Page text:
With the fast changing, and always innovative, new methods of transmitting data in the container industry, information and its accuracy has proven to be crucial in cargo shipments. When accurate information combines with time savings, more predictable and well-meaning business decisions are made. With new SOLAS regulations for VGM requirements for all cargo exports, the need for a more efficient and accurate flow of information has become a necessity.
In an ideal world, a clear-cut, straightforward declaration of cargo from Country A to Country B should not be much of a hassle if known procedures are followed. Even though the supply chain involves a considerable amount of actors such as producers, packaging warehouses, transporters, forwarders and carriers, information has sometimes been found to be discrepant.
Securing Space for a Vessel Can Become Stressful
The first step of securing space for a vessel based on a client’s needs can become stressful when the carrier suddenly moves your cargo to a different sail date due to over-allocation. This is not good news for our newest plastics client in Busan, South Korea. In these situations, the carrier’s information plays a big role in efficiently creating a stowage plan with terminal handlers to avoid such delays. Cases where large amount of containers have been shipped on different voyages result in extra charges at the destination for our client in Busan. Other instances have occurred in trans-shipment ports where, due to congestion or terminal human errors, containers have been misplaced leading to delays and production slowdowns when first raw material in expected to arrive.
Carriers and ship owners have a GPS system in regards to the positioning of vessels during the in route of a certain voyage, and by default, cargo loaded should be easily located based on vessel positioning. Unfortunately, that is not always the case as seen in previous examples.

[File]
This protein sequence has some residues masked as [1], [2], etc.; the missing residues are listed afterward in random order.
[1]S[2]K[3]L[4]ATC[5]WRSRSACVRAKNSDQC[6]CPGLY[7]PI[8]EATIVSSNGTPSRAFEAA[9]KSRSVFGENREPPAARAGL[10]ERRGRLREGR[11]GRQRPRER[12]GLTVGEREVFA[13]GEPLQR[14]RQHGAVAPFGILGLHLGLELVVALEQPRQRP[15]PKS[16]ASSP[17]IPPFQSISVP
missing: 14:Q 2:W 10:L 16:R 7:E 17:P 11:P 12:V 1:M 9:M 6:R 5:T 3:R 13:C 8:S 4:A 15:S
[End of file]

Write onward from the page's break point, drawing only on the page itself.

Also, regulations regarding VGM submissions have posed several questions as to the correct implementation of this requirement and in the ways shippers are required to provide this information. We will have to wait and see if a certain level of tolerance is allowed in this declarations based on US Coast Guard adoptions of the requirement. Also, uniformity of VGM has yet to be proven internationally as the rule applies globally on all export containers.
Customs regulations do require a registered taxable entity to be entitled as the receiver of the goods, but discrepancies sometimes exist in that instance, when due to information error cargo remains idle for days after being discharged. Idle cargo brings very expensive demurrage and detention charges, if due diligence is not shown and proactive measures are not properly followed.
Platforms for making data exchange easier have not been proven yet
Platforms such has EDI and INTTRA are innovations in data exchange but have yet to be proven efficient and worthy. Being on the receiving end of information transmitted via EDI can certainly be very helpful and might cut operational costs for the carriers, but for a more efficient system, other parties such as terminals and truckers should implement and may become a great resource in developing these systems and making sure info is correct within the chain.
Discrepancies and slow turnaround times have been received by us from carriers and their terminal counterparts in regards to equipment pull outs and returns. In the vast majority of cases, systems are discrepant on equipment numbers and sizes to be allowed for a certain shipment. In these instances, shippers and their helpers have to react quick to update the information for carrier’s and terminals.
MTS Logistics Continuously Follows a Proactive Approach
Overall, these are select thoughts and examples surveyed during daily routine operations in the export shipments of cargo. Some require quick reactions due to time sensitivity, while others are totally dependable on the accuracy and speed of information provided. At MTS Logistics, Inc. we are continuously following a proactive approach to these information problems and provide feedback and thoughts to our counterparts as to how the information chain can be improved in order to minimize discrepancies and loss of time.